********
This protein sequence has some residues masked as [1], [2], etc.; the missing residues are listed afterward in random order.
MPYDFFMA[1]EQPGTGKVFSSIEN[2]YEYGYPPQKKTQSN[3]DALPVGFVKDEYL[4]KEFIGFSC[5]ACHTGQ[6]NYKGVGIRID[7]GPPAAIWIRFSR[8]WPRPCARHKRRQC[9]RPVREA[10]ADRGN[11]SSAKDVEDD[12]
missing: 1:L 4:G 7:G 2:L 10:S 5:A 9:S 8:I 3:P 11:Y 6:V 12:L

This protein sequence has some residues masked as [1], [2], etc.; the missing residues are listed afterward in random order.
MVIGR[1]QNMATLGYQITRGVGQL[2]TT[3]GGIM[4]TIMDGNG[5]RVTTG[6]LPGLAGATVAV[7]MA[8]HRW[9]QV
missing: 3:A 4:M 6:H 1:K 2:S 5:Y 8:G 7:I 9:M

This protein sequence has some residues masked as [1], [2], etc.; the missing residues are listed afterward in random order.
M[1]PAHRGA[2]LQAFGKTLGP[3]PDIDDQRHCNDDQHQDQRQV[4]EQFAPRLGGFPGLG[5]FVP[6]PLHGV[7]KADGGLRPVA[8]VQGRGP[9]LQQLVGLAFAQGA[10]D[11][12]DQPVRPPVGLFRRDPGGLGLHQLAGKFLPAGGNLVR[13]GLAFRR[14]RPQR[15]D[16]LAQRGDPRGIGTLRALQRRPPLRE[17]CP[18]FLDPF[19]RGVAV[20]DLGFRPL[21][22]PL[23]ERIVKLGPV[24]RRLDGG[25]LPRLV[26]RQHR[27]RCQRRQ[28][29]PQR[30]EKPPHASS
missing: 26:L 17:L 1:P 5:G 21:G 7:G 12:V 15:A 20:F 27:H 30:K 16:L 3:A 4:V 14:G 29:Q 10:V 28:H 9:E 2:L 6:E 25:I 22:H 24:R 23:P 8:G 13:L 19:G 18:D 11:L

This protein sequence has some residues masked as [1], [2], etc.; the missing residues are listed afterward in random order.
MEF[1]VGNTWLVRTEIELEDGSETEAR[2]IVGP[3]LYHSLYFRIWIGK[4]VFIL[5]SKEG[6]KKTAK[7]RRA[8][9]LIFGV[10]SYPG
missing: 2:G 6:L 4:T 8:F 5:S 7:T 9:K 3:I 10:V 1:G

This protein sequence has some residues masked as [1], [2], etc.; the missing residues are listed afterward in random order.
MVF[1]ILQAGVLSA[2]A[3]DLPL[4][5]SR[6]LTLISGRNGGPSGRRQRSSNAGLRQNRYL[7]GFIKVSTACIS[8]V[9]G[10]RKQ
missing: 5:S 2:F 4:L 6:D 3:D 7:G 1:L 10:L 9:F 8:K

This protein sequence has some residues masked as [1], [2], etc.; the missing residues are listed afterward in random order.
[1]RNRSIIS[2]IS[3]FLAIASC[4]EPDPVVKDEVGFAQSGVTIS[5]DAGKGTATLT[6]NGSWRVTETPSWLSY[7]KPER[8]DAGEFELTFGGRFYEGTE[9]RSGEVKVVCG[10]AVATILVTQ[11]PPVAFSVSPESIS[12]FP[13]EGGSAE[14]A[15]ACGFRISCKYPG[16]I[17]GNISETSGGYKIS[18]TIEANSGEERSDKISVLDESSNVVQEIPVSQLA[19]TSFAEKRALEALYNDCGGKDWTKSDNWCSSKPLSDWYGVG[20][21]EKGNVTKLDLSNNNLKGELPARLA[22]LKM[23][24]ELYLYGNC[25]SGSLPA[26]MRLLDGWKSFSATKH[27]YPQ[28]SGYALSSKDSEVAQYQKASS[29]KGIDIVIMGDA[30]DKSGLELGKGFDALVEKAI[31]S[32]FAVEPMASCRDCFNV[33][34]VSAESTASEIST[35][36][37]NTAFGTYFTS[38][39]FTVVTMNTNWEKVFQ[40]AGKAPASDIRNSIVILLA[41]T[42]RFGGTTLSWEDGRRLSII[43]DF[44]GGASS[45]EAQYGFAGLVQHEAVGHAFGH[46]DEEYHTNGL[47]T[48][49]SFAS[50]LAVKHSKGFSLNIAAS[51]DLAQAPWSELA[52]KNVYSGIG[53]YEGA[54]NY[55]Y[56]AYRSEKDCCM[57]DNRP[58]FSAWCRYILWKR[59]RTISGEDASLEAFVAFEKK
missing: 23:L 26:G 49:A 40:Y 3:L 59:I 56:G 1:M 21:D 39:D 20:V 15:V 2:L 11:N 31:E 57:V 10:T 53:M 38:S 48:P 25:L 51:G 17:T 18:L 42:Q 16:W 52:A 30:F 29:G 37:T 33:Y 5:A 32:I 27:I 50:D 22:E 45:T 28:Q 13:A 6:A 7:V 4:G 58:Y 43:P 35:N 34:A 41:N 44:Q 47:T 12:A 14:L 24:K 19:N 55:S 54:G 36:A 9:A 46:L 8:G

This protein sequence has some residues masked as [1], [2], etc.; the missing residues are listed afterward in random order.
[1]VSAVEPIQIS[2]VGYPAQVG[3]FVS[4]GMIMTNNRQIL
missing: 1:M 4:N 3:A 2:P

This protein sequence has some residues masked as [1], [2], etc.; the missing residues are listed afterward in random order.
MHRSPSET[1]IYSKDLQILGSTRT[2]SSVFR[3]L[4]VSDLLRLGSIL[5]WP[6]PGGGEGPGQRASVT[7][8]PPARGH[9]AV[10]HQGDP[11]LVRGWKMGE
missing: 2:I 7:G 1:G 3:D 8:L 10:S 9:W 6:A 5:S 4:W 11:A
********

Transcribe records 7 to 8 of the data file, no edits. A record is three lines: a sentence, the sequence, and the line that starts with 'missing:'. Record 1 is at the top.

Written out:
This protein sequence has some residues masked as [1], [2], etc.; the missing residues are listed afterward in random order.
[1]VSAVEPIQIS[2]VGYPAQVG[3]FVS[4]GMIMTNNRQIL
missing: 1:M 4:N 3:A 2:P

This protein sequence has some residues masked as [1], [2], etc.; the missing residues are listed afterward in random order.
MHRSPSET[1]IYSKDLQILGSTRT[2]SSVFR[3]L[4]VSDLLRLGSIL[5]WP[6]PGGGEGPGQRASVT[7][8]PPARGH[9]AV[10]HQGDP[11]LVRGWKMGE
missing: 2:I 7:G 1:G 3:D 8:L 10:S 9:W 6:A 5:S 4:W 11:A